9. Crown. Not the booze but the prerogatives and all that.  Catch my twitter feed on an average weekend morning, and I am exchanging barbs with about the role of the Crown as an institution in Canada. 
  10. Not how much attention hockey got, but how much attention the NFL gets when they have their own football league.  
  11. That you have to buy the rules of the road--not just in Quebec as I thought but also in Ontario.  In the US, states hand out the rules of the road so that we know which laws we are breaking.  Perhaps budget cuts have changed that. 
  12. I am surprised that folks think that one war has turned Canada into a warrior nation for good or bad.  Sure, Canadian Forces killed folks in Afghanistan (as they did elsewhere), but the country and its culture are hardly militarized.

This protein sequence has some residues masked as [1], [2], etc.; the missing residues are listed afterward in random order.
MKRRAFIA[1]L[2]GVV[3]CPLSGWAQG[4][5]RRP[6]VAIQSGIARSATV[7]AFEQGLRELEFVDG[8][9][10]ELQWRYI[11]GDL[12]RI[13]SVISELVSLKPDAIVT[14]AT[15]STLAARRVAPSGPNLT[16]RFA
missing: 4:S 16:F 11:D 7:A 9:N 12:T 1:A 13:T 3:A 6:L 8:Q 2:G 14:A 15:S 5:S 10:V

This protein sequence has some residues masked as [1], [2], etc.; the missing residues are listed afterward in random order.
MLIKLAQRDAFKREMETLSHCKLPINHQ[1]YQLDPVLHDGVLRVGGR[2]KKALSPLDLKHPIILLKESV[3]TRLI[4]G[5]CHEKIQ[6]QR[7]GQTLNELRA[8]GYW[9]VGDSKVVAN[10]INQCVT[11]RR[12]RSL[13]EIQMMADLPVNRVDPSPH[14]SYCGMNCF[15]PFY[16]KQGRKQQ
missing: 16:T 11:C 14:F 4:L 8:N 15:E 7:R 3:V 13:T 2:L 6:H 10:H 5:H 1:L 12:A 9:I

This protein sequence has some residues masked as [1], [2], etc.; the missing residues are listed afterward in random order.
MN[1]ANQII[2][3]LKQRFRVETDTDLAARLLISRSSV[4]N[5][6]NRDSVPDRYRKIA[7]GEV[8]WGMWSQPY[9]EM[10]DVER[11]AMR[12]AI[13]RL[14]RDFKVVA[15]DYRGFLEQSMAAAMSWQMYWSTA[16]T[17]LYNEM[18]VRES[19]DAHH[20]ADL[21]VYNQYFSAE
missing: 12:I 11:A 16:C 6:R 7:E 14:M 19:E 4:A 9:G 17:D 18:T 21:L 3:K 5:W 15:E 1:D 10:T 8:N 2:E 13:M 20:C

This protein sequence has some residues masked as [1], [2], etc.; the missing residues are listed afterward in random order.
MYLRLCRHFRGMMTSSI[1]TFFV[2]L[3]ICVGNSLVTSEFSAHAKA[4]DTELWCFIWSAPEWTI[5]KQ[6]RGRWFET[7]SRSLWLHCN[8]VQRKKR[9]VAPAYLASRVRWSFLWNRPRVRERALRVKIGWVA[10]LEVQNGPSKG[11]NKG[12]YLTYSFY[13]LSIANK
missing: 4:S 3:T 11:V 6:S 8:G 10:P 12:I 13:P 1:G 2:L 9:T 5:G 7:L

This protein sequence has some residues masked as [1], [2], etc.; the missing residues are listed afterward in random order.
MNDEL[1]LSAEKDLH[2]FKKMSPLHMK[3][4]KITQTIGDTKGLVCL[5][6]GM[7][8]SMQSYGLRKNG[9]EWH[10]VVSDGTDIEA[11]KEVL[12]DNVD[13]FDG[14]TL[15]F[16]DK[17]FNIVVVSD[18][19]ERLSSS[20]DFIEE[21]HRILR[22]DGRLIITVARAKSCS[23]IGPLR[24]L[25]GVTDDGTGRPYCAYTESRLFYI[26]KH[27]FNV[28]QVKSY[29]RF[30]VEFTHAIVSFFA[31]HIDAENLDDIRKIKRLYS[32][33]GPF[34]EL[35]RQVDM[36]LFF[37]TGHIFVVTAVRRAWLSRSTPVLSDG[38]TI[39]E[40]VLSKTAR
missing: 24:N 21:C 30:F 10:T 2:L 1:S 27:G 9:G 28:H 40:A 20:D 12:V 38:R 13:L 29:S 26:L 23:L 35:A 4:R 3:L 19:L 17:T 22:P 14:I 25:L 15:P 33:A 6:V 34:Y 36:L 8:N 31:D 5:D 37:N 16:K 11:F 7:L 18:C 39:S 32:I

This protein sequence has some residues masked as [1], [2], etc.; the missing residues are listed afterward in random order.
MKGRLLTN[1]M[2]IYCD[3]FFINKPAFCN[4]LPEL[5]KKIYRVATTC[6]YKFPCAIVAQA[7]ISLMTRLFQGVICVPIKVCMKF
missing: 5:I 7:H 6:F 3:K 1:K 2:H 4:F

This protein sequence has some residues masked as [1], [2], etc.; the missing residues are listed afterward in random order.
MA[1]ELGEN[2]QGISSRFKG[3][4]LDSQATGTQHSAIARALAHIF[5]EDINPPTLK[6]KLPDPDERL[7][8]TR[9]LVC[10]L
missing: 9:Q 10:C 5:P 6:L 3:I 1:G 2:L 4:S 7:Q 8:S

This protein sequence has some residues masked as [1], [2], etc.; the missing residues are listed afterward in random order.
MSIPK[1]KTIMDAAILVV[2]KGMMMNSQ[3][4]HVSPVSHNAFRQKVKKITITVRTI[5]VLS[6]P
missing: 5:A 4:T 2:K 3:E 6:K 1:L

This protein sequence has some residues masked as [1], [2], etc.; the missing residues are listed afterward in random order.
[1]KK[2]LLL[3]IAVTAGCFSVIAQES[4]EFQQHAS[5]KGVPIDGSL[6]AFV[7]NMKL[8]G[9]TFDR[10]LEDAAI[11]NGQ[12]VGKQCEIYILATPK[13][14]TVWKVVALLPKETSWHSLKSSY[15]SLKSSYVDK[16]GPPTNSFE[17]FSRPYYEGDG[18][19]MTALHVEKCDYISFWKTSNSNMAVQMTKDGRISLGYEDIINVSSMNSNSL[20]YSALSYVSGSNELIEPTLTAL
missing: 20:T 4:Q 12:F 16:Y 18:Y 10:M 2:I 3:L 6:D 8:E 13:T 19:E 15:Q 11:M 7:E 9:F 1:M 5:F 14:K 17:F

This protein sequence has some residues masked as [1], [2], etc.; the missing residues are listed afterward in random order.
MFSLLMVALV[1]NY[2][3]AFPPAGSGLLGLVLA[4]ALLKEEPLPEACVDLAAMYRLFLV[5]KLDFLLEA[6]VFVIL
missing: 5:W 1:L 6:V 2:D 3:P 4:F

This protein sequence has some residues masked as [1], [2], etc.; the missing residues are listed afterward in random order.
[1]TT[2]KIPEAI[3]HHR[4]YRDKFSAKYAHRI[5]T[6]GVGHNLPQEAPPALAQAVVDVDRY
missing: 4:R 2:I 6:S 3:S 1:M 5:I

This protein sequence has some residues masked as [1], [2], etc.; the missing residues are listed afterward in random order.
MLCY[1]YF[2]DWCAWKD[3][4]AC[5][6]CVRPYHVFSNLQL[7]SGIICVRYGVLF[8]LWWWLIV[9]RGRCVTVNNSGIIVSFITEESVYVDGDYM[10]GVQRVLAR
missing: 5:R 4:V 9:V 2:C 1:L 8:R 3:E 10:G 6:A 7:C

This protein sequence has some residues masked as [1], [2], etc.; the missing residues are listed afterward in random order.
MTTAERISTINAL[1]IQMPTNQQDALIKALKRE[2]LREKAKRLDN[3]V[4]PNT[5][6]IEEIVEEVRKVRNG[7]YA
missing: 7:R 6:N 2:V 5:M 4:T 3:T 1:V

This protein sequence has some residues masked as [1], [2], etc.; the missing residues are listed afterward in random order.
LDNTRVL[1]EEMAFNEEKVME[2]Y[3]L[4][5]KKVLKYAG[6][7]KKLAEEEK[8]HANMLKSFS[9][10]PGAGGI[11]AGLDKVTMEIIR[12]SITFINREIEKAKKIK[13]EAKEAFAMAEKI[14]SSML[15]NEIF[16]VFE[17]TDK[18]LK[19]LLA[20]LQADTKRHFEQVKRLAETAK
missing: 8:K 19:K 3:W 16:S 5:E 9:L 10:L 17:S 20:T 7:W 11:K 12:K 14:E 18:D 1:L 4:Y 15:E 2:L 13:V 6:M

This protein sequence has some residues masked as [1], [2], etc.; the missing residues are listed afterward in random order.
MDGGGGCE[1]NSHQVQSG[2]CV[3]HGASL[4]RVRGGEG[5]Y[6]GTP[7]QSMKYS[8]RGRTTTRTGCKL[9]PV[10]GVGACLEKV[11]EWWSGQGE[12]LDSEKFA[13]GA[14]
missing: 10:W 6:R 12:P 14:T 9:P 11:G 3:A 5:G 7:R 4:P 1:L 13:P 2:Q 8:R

I am sure I can think of more and will eventually post a part II.  What has surprised you about Canada?

Friday, October 19, 2012

Project Much? Understanding the VoterFraudFraud Obsession

I finally understand the GOP's obsession with voterfraudfraud.  They suspect the Democrats of doing voter fraud because they would do it.  Scratch that, the GOP is doing it.  So, if the GOP is doing it, shouldn't they be expecting the Democrats to do it, too?  Sure, it makes sense to pass legislation that might restrict the Democrats from doing voter fraud in ways they can while the GOP engages in voter fraud in ways that the legislation does not address. 

So, the GOP is only really guilty of projection rather than being entirely fraudulent in their accusations?  They may sincerely believe that everyone does it since they do?